Other folk have more concerted techniques. I myself used to undertake quite a bit of “urban exploration.” We’d follow transects, straight lines that we’d draw on the map and try and follow on the ground, or use maps of a different city to get ourselves round. It was disorientating; and that usually helps when you want to see the city with fresh eyes. But I’ve come to believe that the trangressive or counter-cultural shtick can sometimes get in the way. A bit of humility can take you just as far.
Yesterday I wandered round a nature reserve that lies well inside the city, a small swath of ponds and reeds surrounded by housing and the airport. I’m not any kind of bird expert but there in the dark bird-hide were these gruff birders, taciturn but welcoming. They’d been there all day — it seemed like they didn’t want to ever go home. Corny as it sounds, they loved that place and their enthusiasm was compelling. I guess what I’m saying that it isn’t just what you and I do, but also who we care to listen to, or give the time of day to, that can open up the possibilities of place.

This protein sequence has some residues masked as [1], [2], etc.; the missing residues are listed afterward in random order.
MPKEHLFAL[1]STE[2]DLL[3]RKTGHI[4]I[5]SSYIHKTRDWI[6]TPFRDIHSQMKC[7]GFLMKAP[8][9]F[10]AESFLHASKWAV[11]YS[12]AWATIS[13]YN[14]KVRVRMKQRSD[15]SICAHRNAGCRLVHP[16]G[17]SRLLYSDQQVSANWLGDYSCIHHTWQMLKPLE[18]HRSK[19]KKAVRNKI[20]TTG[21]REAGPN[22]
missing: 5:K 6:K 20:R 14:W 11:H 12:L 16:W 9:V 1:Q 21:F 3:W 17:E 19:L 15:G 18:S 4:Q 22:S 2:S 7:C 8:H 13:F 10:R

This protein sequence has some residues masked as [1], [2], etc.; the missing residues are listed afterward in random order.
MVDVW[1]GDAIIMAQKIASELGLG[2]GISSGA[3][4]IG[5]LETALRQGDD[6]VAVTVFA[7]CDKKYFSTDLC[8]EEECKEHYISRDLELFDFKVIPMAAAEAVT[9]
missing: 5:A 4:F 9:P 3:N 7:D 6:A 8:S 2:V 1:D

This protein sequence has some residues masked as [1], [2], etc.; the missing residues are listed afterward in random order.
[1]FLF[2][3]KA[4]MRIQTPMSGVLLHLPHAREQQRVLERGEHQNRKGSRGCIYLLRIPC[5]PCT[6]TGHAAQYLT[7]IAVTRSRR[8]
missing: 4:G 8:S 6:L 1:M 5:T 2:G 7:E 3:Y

A border cutting through a house in Baarle, partly in the Netherlands and partly in Belgium (photograph by Carsten aus Bonn)
You write of a complex relationship with borders, seeing them as both good and bad depending on the circumstances. Do you believe there could ever be a borderless world?